Playwright-Parents, Part One
Mike and Rehana are the Playwrights-in-Residence at Ma-Yi Theater Company through the National Playwright Residency Program, funded by the Andrew W. Mellon Foundation. Find out more about their residency experience here, and learn about the impact of the program at large here.
Mike Lew: The first year of our Andrew W. Mellon Foundation residency with Ma-Yi coincided with the birth of our first child, so we thought it might be instructive to do an ongoing series for HowlRound detailing our juggling act. Prior to the birth, the idea of navigating playwriting and parenthood had been a source of concern for us financially and logistically, as well as in terms of how parenthood would affect our writing output.
Rehana Lew Mirza: And how biases around motherhood would affect my career.
Mike: To be honest, we delayed parenthood for as long as possible in the hopes that our careers would be “stable” enough for us to take the time out to have a baby. There’s this idea that it’s unprofessional to tote your kid around to the theatre, yet theatre doesn’t pay enough to accommodate childcare.
Rehana: One thing we’ve learned this year is that there are plenty of people on the street ready to comment on what they think is bad parenting, and offer up what they think we’re doing wrong. I swear, we’d exit the doctor’s office with him crying, and someone would be like, “He’s hungry, you should feed him.”
Mike: Basically, what we’re saying is, please don’t fill our comments section with “You guys are bad parents.”
Rehana: Feel free to fill it with “you guys are bad playwrights.” That’s fine.
Mike: Insofar as it’s useful or interesting for anyone else out there starting this journey, what follows is a Year One timeline of our residency including public events where we took the baby, major away trips as they pertain to childcare, and as many memories and “takeaways” as we can dredge out of our tired tired tired tired sleep-deprived new parent brains.
We end our year of including the baby on all of our adventures and endeavors, happy that we’re still playwrights, happy that we’re still married, happy that the baby is still alive, happy for all the opportunities and open doors and kindness bestowed upon us, but also even more aware of the need to find balance within the juggling act.
YEAR ONE TIMELINE
March 2016: Mike’s play Teenage Dick has a Studio Workshop at The Public just as the baby arrives one month early.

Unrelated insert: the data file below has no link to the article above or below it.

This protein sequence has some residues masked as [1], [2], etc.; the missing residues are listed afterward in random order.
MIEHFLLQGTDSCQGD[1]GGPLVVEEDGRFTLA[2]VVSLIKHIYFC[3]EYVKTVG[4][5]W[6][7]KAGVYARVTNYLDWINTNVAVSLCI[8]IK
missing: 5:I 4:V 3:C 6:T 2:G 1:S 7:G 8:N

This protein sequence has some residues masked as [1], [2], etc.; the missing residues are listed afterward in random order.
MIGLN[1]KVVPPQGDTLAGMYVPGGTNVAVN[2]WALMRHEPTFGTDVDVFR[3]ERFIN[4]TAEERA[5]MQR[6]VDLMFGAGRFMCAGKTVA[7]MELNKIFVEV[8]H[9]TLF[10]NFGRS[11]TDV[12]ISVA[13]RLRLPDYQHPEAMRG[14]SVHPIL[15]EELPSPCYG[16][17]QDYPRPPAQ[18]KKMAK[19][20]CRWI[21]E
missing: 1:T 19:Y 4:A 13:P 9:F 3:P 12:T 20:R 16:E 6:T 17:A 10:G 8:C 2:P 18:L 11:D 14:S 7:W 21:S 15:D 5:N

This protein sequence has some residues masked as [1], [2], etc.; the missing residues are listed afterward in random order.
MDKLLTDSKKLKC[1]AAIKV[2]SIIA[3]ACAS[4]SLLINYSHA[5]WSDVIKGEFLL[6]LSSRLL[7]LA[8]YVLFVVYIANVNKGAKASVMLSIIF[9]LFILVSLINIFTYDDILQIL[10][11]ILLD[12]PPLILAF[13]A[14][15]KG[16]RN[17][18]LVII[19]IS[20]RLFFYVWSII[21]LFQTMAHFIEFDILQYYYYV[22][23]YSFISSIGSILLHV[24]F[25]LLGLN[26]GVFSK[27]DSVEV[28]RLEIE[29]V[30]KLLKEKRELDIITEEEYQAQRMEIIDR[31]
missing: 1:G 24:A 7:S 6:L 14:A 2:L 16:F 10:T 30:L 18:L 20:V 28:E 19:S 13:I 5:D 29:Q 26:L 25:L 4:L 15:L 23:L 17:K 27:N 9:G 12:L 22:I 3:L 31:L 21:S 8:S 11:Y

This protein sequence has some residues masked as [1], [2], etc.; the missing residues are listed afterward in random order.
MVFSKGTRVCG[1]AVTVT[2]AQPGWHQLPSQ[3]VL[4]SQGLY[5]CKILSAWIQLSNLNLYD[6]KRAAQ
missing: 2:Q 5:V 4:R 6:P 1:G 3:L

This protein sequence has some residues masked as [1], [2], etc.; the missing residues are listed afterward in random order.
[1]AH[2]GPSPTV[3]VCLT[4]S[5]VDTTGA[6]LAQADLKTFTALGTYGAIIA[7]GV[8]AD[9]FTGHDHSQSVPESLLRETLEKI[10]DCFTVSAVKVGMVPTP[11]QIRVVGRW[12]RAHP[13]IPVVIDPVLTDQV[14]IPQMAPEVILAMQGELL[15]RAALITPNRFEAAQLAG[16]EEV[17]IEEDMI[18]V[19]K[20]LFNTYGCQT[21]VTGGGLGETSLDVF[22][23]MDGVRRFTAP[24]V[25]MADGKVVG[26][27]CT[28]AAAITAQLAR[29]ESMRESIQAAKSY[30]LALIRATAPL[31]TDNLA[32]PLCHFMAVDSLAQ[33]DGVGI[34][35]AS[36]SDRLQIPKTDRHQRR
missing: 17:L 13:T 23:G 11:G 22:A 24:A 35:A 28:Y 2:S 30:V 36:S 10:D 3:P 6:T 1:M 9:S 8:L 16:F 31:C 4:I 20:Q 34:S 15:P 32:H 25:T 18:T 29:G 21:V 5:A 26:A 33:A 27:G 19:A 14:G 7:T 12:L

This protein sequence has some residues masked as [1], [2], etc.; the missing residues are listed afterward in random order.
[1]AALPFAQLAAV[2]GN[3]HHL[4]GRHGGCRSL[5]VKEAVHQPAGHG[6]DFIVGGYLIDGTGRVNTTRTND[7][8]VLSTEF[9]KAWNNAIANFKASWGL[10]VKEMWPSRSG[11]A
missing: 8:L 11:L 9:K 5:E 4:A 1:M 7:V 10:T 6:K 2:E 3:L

Rehana: I went into labor on the opening night of Mike’s show Teenage Dick at The Public. It might have been hormones, labor, or just plain optimism, but I insisted he could see the show and make it back with plenty of time before our baby was born.
Mike: I stupidly consented. After all, the labor was projected to go on until the next morning and this was opening night at the Public. (The Public!) After getting Rehana settled into the hospital and arranging for a tag-team with her sister, I took the train back down to 8th St. and got there just before curtain.
Rehana: I remember my sister had busted out the stress-relieving coloring books and I was like, “What time is it? Oh, he’s about a half an hour into his show. Text Mike that nothing’s happening.”
Mike: I kept my phone on silent and held it in my lap, and in the middle of the play I started receiving a bunch of frantic “COME NOW!” texts from her sister. I blew past Oskar Eustis, became a walk-out for my own play, and raced back uptown to…y’know…attend the birth of my child.
Takeaways: If you’re at the hospital and you’re thinking of leaving, don’t.
April 1: At-home meeting/read-through of our musical Bhangin’ It with composer Sam Willmott.
Rehana: We had scheduled a bunch of things in that last month of my pregnancy thinking we could get it all done before the baby was born. Suddenly we found ourselves becoming a circus theatre family overnight.
Mike: We’d scheduled a working session with our composer/lyricist Sam to work through any last-minute changes to Bhangin’ It before a read-through at the Lark. Even though Rehana was still in recovery, we kept the session but transferred locations to our apartment.